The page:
“It is 2025. The global environmetal crisis continues to worsen… International politics is in a dire strait… In the midst of the maelstrom the first signs of the true crisis go unnoticed. Reports are confused as to the origin of the viral pandemic whic sweeps the world…” Yes… it’s a zombie-themed metal concept album — well what else can you expect from a band who give their names as B’Hellmouth, Medico, X Undead and El Diablo?
Architects’ two guitarists were never to be caught just knocking out the same riff as each other to fill in gaps — every segment and moment of each of their songs had been painstakingly arranged. Nor was there any suggestion of a ‘lead/rhythm’ division — as they yo-yoed up and down the fret-board counterbalancing each other, the freely moving parts worked together like a Brazilian goal.
The sonic image conjured by a name like The Bonesaw Romance can really only be one of capital R Rock and the group’s eponymous debut is clearly trying to live up to this, the press sheet describing the group as “a four-piece monstrous rock n’ roll extravaganza”.
The big news for most Mouse On Mars fans is that their latest album Varcharz sees them ditch former label Thrill Jockey, for whom they recorded five albums, to work with Monsieur Patton’s Ipecac Recordings. The smoke on the water for Varcharz is that Mouse On Mars have reinvented themselves with this full length serving only as a experimental proto-type for what is more to come — so nothing new there then.
Chris Herbert plays an avid part in Birmingham’s digital arts scene, creating sound installations and performing at Modulate A/V Collective nights. Mezzotint is his first recorded release though, and offers an interesting tapestry, dense with a digital collage of threads of sounds, noises and melodies thickly woven in amongst each other.
Nomeansno have been churning out their anarchic take on punk since 1982. This is their 10th full length album and their first for 6 years but thankfully fashions have passed them by. They fall on the right side of tongue-in-cheek, using it as a vehicle for delivery of puerile, twisted, punk rock songs. It works in a similar way to Frank Zappa or Butthole Surfers do — there is a sense of unhinged lunacy about proceedings (coupled with an uncompromising musical vision), rather than forced weirdness. Is this a comedy record? Well, not really. The wacky quotient on “Mansion In The Sky” and the untitled closing track are slightly too close for comfort, but “Mondo Nihilissimo 2000”’s none-more-black world view is pretty funny and generally though it shouldn’t be dismissed as lightweight or a novelty.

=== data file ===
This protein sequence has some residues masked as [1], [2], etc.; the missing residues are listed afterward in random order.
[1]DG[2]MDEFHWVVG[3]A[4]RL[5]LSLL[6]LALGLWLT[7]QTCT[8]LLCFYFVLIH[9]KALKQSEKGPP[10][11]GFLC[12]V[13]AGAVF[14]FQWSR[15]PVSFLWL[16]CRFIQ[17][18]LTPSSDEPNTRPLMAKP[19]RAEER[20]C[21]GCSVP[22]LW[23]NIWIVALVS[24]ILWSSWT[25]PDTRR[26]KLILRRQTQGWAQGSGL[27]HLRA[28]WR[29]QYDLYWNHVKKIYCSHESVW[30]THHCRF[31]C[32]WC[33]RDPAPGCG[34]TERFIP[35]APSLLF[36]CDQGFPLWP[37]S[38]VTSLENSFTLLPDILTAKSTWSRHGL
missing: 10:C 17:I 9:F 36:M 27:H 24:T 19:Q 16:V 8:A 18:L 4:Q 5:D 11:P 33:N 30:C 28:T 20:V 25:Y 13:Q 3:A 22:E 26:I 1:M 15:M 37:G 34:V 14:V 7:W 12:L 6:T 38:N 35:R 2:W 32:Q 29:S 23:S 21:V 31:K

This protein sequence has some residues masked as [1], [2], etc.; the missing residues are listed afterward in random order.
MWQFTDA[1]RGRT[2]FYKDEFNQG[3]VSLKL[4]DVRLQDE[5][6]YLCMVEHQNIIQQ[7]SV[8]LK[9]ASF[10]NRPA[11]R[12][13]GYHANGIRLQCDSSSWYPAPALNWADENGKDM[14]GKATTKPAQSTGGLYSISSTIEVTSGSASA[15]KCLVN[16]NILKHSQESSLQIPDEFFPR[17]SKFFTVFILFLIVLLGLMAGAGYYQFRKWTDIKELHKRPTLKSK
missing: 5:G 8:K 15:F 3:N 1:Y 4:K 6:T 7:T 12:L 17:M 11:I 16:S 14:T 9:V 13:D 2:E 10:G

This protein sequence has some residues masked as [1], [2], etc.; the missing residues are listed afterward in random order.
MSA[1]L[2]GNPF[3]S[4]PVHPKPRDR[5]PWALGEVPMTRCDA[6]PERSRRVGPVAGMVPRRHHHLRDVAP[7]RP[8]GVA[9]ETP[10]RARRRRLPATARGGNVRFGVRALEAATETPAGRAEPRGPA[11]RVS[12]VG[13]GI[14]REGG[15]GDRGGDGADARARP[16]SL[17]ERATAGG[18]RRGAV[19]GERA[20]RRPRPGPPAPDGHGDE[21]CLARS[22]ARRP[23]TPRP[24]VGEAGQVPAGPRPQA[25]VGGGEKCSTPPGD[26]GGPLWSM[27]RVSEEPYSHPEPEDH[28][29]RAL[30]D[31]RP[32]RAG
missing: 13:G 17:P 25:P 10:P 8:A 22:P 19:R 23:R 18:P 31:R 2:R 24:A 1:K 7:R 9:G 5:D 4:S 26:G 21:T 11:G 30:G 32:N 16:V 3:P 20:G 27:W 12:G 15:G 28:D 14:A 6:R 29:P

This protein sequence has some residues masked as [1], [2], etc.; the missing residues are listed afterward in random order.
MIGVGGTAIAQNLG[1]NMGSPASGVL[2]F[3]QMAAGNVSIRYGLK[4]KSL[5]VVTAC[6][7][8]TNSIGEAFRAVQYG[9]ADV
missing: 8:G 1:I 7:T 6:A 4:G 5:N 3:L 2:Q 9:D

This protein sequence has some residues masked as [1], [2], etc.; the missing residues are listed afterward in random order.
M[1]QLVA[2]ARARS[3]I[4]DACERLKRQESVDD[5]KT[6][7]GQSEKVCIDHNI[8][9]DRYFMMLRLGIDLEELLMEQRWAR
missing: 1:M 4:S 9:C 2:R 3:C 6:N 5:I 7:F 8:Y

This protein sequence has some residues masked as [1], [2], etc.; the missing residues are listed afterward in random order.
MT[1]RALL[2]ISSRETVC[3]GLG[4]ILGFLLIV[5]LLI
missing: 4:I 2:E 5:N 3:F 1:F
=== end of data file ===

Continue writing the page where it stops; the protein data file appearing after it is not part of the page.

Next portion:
On a Siberian evening, when Russia was blowing her cold, post-communist freeze onto the Deutsch in Berlin, I got the chance to have some discourse with Julian of The Liars. Sipping on a beer in the American owned, aptly named ‘White Trash’ bar in Prenzlauberg, we managed to reveal alot of the intricacies within the new record: Drum and Mt. Heart Attack.
Whereas the Polmo Polpo that Constellation has released before (Like Hearts Swelling) offered electronic and synthetic manipulation in its rising and rousing washes, Sandro Perri has been reinterpreting these songs in a more pure and organic instrumental form, both on his own, with friend Eric Cheneaux (who’s Dull Lights album is released on the same day as a kind of partner record) as a duo, or with more folks as a band of up to six people. This recording documents these live experiments which showcase the essential elements of the Polmo Polpo sound i.e. Sandro Perri, his guitar, and song development but with that song development being quite different due to the addition of several new elements into the arrangement.
Crisis is a confident record, well produced and played (with particularly fine drumming). For the most part it is a cut above many of their ‘post-hardcore’ brethren, mainly for the reason that they are happy to include a tune amongst the polished buzzsaw guitars and power-screams. The contrast between Dallas Green’s sky scraping vocals and George Pettit’s gutteral roar works well on the Deftones-apeing “This Could Be Anywhere In The World”, the excellent “Mailbox Arson” (which has a slightly 80’s hair band element to it at one point — a good thing) and the rabble rousing “We Are The Sound” and “We Are The End”. These latter two extort their choruses in multi-voiced, macho yell which gives them a fist-punching, aggressive but euphoric air.